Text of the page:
Carman House decision may have effect far beyond Lake Oswego

by: SUBMITTED PHOTO - The Carman House, shown here in the 1950s, has been standing in Lake Oswego for 158 years. A decision by the city council on keeping its historic landmark designation will determine if it will continue to stand.It isn't often that an old house might be the subject of a showdown, but that will be the case on Tuesday night when the Lake Oswego City Council decides whether to remove the Carman House's designation as a historic landmark.

On one side are the Carman heirs of the property, the Mary Cadwell Wilmot Trust, who want to tear down the house and build six or seven homes on the 1.25-acre property at 3811 Carman Drive.

Chris Koback, attorney for the Mary Cadwell Wilmot Trust, said he will not comment at this time on what arguments he will present to the Lake Oswego City Council. However, he said he will submit a written report to the council prior to the hearing.

On the other side is the Lake Oswego Preservation Society, which wants to keep the house as it is and retain the historic landmark designation. And when you are a Lake Oswego historic preservationist, there is no place you would rather preserve than the Carman House.

"It was built in 1855," said Marylou Colver, founder of the preservation society. "It was built before Oregon became a state. It is the last physical link with our pioneer roots in Lake Oswego."

The house was built by original Lake Oswego pioneers Waters Carman and his good friend Charles W. Bryant. In 1850, Carman was one of the signers of the original land claim document of Albert Alonzo Durham, marking the real beginning of what became Lake Oswego. In 1853, Carman made more history when he and his bride were married in Durham's home. It was the first marriage ceremony ever held in Oswego.

Further confirming the value of the house was a survey conducted this year by Restore Oregon that showed historic houses in the Willamette Valley are rapidly becoming scarce. Just 5 percent of the homes and homesteads standing in 1865 still exist.

Whether its strong historic value is enough to save the Carman House will be decided Tuesday, and the decision will have strong implications on any possible future court case on the house. The owner consent law in Oregon states that an owner of a property has the right to remove the historic landmark designation on a property, but until now only the original owner of a historically designated property had that right. The heirs will argue that this right should exist in perpetuity.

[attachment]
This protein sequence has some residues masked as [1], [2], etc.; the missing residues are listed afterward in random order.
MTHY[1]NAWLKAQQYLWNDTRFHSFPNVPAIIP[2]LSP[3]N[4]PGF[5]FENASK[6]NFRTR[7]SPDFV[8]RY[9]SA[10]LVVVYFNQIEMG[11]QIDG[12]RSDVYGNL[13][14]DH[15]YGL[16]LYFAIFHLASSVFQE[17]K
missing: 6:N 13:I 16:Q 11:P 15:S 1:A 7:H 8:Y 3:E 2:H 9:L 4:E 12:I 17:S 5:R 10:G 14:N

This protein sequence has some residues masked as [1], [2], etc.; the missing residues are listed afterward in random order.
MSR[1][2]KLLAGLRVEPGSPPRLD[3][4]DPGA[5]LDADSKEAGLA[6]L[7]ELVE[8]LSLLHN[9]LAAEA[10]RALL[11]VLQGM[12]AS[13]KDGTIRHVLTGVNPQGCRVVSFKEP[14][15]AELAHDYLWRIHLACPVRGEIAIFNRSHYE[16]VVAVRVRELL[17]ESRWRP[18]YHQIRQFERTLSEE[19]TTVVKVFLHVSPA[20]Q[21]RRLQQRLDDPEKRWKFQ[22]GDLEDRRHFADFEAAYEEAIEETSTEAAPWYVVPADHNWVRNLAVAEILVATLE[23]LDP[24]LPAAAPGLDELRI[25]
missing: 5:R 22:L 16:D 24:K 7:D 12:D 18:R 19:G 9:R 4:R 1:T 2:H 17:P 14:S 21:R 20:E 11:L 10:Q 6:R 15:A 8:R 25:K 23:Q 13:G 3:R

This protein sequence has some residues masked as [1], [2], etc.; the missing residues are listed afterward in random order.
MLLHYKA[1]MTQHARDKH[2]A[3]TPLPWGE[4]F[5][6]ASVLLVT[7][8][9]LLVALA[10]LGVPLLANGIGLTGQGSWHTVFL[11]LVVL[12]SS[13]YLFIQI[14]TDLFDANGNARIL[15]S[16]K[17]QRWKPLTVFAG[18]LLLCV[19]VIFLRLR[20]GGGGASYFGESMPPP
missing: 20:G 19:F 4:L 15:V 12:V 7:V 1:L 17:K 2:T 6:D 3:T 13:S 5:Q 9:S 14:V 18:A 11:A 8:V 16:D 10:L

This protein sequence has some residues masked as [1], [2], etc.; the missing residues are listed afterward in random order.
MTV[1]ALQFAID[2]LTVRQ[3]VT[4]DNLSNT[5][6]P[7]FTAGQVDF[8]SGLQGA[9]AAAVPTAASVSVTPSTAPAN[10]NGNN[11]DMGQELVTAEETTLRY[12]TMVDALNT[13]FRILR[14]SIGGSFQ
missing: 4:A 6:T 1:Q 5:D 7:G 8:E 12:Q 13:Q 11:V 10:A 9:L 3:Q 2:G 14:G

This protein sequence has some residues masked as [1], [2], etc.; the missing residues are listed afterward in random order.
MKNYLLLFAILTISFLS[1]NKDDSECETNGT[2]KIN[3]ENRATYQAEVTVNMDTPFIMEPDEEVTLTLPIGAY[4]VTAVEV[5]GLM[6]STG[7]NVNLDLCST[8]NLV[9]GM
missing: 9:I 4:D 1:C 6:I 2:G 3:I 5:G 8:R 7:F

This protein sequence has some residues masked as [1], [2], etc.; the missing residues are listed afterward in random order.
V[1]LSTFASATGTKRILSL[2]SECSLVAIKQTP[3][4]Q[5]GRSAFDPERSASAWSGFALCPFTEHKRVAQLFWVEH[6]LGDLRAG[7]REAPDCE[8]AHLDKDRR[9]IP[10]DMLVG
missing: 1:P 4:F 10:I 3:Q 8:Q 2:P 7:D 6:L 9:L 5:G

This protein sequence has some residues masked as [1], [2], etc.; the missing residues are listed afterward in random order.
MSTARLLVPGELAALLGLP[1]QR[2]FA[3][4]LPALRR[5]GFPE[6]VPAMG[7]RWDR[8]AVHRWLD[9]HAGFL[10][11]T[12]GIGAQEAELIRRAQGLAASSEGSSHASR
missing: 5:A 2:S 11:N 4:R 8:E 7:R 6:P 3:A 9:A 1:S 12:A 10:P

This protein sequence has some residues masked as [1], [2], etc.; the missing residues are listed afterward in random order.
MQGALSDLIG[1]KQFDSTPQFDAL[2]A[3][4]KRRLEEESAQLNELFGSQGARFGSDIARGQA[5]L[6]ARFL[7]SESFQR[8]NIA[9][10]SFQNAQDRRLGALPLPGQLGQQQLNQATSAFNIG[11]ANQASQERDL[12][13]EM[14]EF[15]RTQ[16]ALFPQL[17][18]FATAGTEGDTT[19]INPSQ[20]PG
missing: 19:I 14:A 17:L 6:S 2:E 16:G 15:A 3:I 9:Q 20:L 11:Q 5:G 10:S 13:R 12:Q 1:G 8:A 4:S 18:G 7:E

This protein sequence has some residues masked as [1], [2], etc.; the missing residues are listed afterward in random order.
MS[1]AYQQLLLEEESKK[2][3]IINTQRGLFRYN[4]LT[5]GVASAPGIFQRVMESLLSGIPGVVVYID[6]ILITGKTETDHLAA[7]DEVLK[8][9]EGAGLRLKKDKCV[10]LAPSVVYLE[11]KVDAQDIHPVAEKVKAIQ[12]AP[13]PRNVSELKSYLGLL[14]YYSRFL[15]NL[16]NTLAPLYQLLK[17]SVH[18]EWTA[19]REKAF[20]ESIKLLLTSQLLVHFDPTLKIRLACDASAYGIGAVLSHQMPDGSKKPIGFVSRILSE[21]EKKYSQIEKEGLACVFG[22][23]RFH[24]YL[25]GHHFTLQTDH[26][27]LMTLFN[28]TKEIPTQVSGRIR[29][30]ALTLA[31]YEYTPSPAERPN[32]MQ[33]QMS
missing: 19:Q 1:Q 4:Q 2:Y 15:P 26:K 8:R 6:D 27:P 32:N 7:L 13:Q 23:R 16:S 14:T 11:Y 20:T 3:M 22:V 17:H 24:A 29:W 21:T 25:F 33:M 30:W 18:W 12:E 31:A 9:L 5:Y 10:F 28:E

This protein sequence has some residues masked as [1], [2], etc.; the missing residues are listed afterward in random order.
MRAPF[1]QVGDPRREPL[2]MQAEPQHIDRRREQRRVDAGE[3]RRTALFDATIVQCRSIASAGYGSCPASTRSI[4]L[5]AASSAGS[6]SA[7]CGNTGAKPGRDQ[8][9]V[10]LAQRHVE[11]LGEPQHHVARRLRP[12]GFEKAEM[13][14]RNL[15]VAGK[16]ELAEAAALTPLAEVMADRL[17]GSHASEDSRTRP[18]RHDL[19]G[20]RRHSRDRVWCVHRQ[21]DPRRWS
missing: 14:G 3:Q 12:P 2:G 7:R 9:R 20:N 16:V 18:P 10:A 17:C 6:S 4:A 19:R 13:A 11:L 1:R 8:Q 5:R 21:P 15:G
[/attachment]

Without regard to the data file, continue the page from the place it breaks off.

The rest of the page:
Of course, Colver and her allies disagree.

"That means that anyone could remove a historic landmark status, " she said. "Someone could come along 200 years from now and remove designations and destroy a landmark. This case is based on a state statute, and the issue had not come up before this case. There has been no legal interpretation yet."

Colver said the preservation society had hoped to avoid a confrontation with the Carman heirs, especially an expensive legal battle. She said that on previous cases involving historic preservation the society had been able to reach a compromise satisfactory to both parties.

But not this time.

"We reached out to offer to sit down with them and seek a solution, " Colver said."They never agreed to meet with us. We've only had one talk with their attorney. Before, we had always been able to work through solutions. I wish we had done it for this. "

With compromise apparently not an option, the preservation society has been girding up for action. The society has hired its own attorney and is soliciting donations. The group's main message is: "Be there on Tuesday night. "

"It won't just be preservationists who will be there to testify," Colver said. "It will be others in the community who don't want to see this happen. This city has been very strong on historic preservation in the past with the iron furnace and the workers cottage. We hope it will be strong again on the Carman House."

The hearing on the Carman House will take place during a city council meeting starting at 7 p.m. Tuesday at Lake Oswego City Hall, located at 380 A Ave.

Cliff Newell can be reached at This email address is being protected from spambots. You need JavaScript enabled to view it. and 503-636-1281, ext. 105.

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